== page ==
Resiliency training gives all students the tools to bounce back

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rep bbb credit collat steps 550pxBlazers Bounce Back helps students navigate the ups and downs of life by building resiliency skills.If ever there were a time to develop a new approach to coping with setbacks, challenges and failures — or perceived failures — the COVID-19 pandemic would be a great choice.

With this in mind, every UAB student in the upcoming spring semester now has access to a short course that has helped thousands of students do just that: Blazers Bounce Back.

Student Counseling Services has been offering this in-person workshop on resiliency — primarily to first-year students, but also to student organizations and programs — for several years. “Every single person is resilient,” said Angela Stowe, Ph.D., director of Student Counseling Services. “We have witnessed tremendous resilience throughout the past year as we have all navigated COVID-19 and the impacts it has had on every aspect of our lives.” The good news, Stowe added, is that resiliency is like a muscle. “You can do things to grow your resiliency and make it stronger. The more you practice it, the stronger your skills become.”

Resiliency basics

In fall 2020, Blazers Bounce Back began offering those tools in a Canvas module that “teaches basic skills and concepts of resiliency as a way to manage the inevitable stress of college,” as well as the unique stresses of the COVID-19 pandemic, Stowe said. It is built around what Stowe calls the “four Rs” of resiliency:

  • recognize
  • reframe
  • reflect
  • reach out

The four Rs are “a framework to approach setbacks, challenges and failures, or perceived failures,” Stowe said. (See The Four Rs of resiliency.)

Interested in adding Blazers Bounce Back to your course?

Faculty can request that Blazers Bounce Back be copied into their course’s Canvas page or request to enroll as a faculty member so they can see the course themselves. Find the request forms, a direct link for students and more course information on the Student Counseling Services website here.

Blazers Bounce Back was developed “as a way to really focus our education on the skills and resources we know students need to be successful and navigate the stressful journey of college,” Stowe said. “UAB students are high-achieving, goal-oriented and very smart and hard-working. However, these skills don’t necessarily give you what you need to respond to setbacks and failure, so we wanted to help provide a way for students to know how to build their resiliency skills.”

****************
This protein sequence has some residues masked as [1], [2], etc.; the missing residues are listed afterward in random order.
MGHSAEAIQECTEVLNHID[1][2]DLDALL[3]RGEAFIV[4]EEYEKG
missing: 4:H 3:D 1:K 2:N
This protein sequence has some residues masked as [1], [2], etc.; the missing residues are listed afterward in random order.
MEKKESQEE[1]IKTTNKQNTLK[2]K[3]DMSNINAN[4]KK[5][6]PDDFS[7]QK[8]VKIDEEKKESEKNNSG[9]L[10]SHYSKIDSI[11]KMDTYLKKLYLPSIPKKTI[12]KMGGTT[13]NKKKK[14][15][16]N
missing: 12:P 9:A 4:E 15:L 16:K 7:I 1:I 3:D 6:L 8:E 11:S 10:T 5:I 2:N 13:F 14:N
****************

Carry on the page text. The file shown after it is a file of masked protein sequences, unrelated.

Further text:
‘Great feedback’

More than 1,000 students in 49 separate courses or sections across campus were enrolled in the Blazers Bounce Back Canvas course in fall 2020 at the request of their instructors. “We have had great feedback, and it has helped us shape the presentation to meet the needs of the students,” Stowe said. On a post-workshop evaluation, one student wrote: “I got motivation to use stress and turn it into something positive.” Another student said the best aspect of the presentation was learning that “the most common thing at UAB is anxiety, so I know I am not alone.”

“Students gain an understanding of the common stressors that college students face, not only at UAB but nationwide,” said April Coleman, a clinical counselor and outreach coordinator for Student Counseling Services who has helped to develop and adjust the Blazers Bounce Back content based on participant feedback. Common stressors include family, financial and academic concerns. “Being able to speak to these challenges allows us to be more personable and students quickly learn they are not alone,” Coleman said. They also find it helpful to learn the difference between the stress itself and the internal and external stressors that cause stress, and the importance of identifying those stressors that they can control, and those they cannot. “Recognizing and acknowledging their feelings and emotions and reframing their thoughts, while adjusting and transitioning, is the heart of Blazers Bounce Back,” Coleman said.

Self-help, self-directed

This spring, “every single UAB student will have access to these tools as part of a self-help, self-directed course in their Canvas dashboard,” Stowe said. Faculty will be able to request that the course be copied into their classes’s Canvas pages, “which gives them the ability to customize the eCourse in a way that fits with their course goals,” Stowe said.